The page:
On November 15, 2008, Sam Webb, National Chair of the Communist Party USA delivered an address to the Communist Party National Committee. During his address, he noted the following concerning the party’s relationship with Obama:
“The left can and should advance its own views and disagree with the Obama administration without being disagreeable. Its tone should be respectful. We are speaking to a friend.”
What makes Obama different is that he has also been a community organizer. He has read left literature, including my works, and he understands what socialism is. A lot of the people working with him are, indeed, socialists with backgrounds in the Communist Party or as independent Marxists. There are a lot of people like that in Chicago who have worked with him for years…
Obama’s first known connection with a card carrying communist was his boyhood relationship with poet Frank Marshall Davis in Hawaii.
Obama’s relationship to Davis first came to light through a March 2007 speech at New York University’s Tamiment Library by Communist Party supporter and historian Gerald Horne:
In any case… in Hawaii was an African-American poet and journalist by the name of Frank Marshall Davis, who was certainly in the orbit of the CP – if not a member – who was born in Kansas and spent a good deal of his adult life in Chicago, before decamping to Honolulu in 1948 at the suggestion of his good friend Paul Robeson.
Eventually, he befriended another family – a Euro-American family – that had migrated to Honolulu from Kansas and a young woman from this family eventually had a child with a young student from Kenya East Africa who goes by the name of Barack Obama, who retracing the steps of Davis eventually decamped to Chicago.
In his best selling memoir ‘Dreams of my Father’, the author speaks warmly of an older black poet, he identifies simply as “Frank” as being a decisive influence in helping him to find his present identity as an African-American, a people who have been the least anticommunist and the most left-leaning of any constituency in this nation.
The FBI first began compiling their 600 page file on Davis in 1944 when they identified him as member of the Communist Party’s Dorie Miller Club in Chicago – card number 47544.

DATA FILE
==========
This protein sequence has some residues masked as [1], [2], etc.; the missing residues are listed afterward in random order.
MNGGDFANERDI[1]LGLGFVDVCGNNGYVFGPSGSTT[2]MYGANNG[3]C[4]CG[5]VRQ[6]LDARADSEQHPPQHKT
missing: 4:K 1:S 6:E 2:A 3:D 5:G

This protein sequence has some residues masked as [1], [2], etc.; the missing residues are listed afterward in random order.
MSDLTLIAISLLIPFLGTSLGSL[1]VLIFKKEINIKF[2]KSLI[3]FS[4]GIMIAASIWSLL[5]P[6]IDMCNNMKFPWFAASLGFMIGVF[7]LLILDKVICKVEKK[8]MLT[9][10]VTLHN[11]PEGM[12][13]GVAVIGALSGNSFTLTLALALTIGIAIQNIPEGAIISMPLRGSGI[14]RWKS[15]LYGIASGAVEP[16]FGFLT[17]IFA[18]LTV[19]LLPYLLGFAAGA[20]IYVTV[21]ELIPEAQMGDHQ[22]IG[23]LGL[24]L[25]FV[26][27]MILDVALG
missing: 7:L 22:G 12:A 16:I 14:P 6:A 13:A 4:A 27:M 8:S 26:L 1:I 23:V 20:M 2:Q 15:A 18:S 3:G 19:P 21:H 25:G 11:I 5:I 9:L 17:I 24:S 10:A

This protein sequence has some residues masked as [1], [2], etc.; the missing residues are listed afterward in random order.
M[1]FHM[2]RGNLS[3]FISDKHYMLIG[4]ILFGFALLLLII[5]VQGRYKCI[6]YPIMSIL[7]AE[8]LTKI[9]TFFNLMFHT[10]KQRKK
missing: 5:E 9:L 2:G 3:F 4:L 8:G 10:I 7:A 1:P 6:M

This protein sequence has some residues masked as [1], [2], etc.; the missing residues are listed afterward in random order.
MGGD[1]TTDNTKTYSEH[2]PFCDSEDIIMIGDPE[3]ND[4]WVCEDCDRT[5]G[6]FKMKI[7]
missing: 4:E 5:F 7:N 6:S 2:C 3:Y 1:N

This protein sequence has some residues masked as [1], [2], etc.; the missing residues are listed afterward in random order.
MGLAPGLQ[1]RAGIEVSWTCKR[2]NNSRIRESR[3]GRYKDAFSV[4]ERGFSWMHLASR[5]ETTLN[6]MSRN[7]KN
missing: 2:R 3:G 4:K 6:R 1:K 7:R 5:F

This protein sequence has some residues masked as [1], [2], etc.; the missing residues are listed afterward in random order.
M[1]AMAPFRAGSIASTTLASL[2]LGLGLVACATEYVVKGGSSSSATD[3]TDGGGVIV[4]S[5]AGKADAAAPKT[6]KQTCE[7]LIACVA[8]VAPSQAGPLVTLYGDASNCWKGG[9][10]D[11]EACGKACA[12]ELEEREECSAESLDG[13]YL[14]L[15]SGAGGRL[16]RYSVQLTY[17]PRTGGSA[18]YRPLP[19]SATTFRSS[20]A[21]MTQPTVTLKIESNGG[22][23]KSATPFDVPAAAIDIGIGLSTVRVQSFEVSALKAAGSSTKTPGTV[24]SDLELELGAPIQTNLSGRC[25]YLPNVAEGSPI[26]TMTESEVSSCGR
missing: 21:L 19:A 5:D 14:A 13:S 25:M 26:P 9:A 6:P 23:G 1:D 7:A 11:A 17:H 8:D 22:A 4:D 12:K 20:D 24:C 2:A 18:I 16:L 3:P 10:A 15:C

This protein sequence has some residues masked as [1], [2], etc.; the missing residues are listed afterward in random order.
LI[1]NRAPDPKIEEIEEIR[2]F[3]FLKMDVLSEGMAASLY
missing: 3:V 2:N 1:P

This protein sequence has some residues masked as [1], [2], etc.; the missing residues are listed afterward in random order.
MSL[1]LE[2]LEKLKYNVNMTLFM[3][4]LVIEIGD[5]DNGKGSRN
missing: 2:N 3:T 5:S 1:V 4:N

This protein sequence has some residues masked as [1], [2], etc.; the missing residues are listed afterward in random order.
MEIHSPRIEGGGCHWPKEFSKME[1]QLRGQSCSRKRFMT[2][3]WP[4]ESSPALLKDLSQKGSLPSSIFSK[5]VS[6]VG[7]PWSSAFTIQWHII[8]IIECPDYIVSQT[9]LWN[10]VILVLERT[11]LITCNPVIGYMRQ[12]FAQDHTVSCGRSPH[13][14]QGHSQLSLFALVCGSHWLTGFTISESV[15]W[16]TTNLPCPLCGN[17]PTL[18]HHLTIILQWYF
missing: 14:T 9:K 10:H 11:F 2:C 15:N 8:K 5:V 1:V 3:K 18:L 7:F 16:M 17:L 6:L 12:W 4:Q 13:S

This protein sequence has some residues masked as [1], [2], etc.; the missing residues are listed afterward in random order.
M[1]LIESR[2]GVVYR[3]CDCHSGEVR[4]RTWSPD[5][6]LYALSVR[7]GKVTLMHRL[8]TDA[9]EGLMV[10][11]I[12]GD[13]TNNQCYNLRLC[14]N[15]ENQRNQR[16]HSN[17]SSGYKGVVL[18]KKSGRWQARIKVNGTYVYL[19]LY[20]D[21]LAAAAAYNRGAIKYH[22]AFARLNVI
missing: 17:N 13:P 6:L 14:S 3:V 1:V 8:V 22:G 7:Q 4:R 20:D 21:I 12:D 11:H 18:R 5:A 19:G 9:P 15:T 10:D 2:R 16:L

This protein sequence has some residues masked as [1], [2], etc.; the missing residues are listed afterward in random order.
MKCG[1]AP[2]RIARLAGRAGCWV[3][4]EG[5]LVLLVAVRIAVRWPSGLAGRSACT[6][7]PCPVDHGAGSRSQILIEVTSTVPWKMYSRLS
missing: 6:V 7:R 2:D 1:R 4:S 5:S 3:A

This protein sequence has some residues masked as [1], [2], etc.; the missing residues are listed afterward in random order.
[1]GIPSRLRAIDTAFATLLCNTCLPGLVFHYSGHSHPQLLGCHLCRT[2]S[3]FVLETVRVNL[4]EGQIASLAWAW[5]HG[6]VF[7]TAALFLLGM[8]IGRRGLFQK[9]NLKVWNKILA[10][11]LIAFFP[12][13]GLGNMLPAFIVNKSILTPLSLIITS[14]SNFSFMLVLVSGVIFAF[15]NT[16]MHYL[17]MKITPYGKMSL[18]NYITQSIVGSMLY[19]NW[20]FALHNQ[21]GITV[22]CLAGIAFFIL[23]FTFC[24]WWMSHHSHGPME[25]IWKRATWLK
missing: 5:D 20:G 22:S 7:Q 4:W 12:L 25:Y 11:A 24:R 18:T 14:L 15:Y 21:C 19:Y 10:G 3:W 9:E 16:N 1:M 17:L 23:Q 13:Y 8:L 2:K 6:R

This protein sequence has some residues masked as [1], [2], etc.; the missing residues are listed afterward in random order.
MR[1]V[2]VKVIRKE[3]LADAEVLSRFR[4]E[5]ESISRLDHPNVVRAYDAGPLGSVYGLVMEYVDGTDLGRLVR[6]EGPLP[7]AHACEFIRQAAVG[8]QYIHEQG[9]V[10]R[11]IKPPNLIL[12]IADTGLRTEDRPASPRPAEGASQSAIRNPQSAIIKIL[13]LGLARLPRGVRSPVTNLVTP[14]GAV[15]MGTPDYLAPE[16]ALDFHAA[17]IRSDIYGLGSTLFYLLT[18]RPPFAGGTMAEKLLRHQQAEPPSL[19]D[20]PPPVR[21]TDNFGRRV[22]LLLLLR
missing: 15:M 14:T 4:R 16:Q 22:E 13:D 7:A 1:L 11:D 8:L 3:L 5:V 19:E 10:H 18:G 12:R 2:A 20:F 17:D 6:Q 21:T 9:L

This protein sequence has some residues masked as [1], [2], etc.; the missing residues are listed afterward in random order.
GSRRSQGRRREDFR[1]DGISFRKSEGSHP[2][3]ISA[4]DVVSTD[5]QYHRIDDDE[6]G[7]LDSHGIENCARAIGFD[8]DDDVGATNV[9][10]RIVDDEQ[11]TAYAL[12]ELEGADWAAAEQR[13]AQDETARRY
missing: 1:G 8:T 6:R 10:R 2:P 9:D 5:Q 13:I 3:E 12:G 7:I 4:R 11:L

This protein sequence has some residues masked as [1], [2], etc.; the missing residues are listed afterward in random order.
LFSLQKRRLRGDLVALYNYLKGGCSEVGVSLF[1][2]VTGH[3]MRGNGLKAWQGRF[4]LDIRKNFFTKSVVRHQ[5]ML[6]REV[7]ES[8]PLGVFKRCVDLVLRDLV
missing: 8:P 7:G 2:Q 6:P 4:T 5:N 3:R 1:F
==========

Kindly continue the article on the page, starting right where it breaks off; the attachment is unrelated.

The Obama/communist connection deepened when Obama moved to Chicago.
The Rev. Addie Wyatt was a mentor to President Barack Obama in his community organizing as a young man.
In 1992, Obama worked for the ACORN offshoot, Project Vote, to register black voters in aid of the Senate Campaign of Carol Moseley Braun – who had strong Communist Party ties and was communist affiliated Chicago Mayor Harold Washington’s legislative floor leader.
Obama helped Carol Moseley Braun win her Senate seat, then took it over himself in 2004 – backed by the same communist/socialist alliance that had elected Washington and Moseley Braun.
The Communist Party actively campaigned for Obama during his successful 2004 Illinois Senate race:
Activists from Illinois were immersed in the campaign to elect Barack Obama to the U.S. Senate. Obama won a landslide victory in the March 16 Democratic primary. If Obama wins in November, he would be only the third African American senator since Reconstruction.
“This was a historic victory. It was a victory for political independence and grassroots, coalition, and issue oriented politics over the machine and money,” said John Bachtell, Illinois CP district organizer.
Frank Chapman is a long-time Communist Party supporter.
Just after Obama won the pivotal Iowa primary, Chapman wrote a letter to the January 12, 2008 edition of the Party’s Peoples Weekly World:
Now, beyond all the optimism I was capable of mustering, Mr. Obama won Iowa! He won in a political arena 95 percent white. It was a resounding defeat for the manipulations of the ultra-right and their right-liberal fellow travelers. Also it was a hard lesson for liberals who underestimated the political fury of the masses in these troubled times.
Obama’s victory was more than a progressive move; it was a dialectical leap ushering in a qualitatively new era of struggle. Marx once compared revolutionary struggle with the work of the mole, who sometimes burrows so far beneath the ground that he leaves no trace of his movement on the surface. This is the old revolutionary “mole,” not only showing his traces on the surface but also breaking through.
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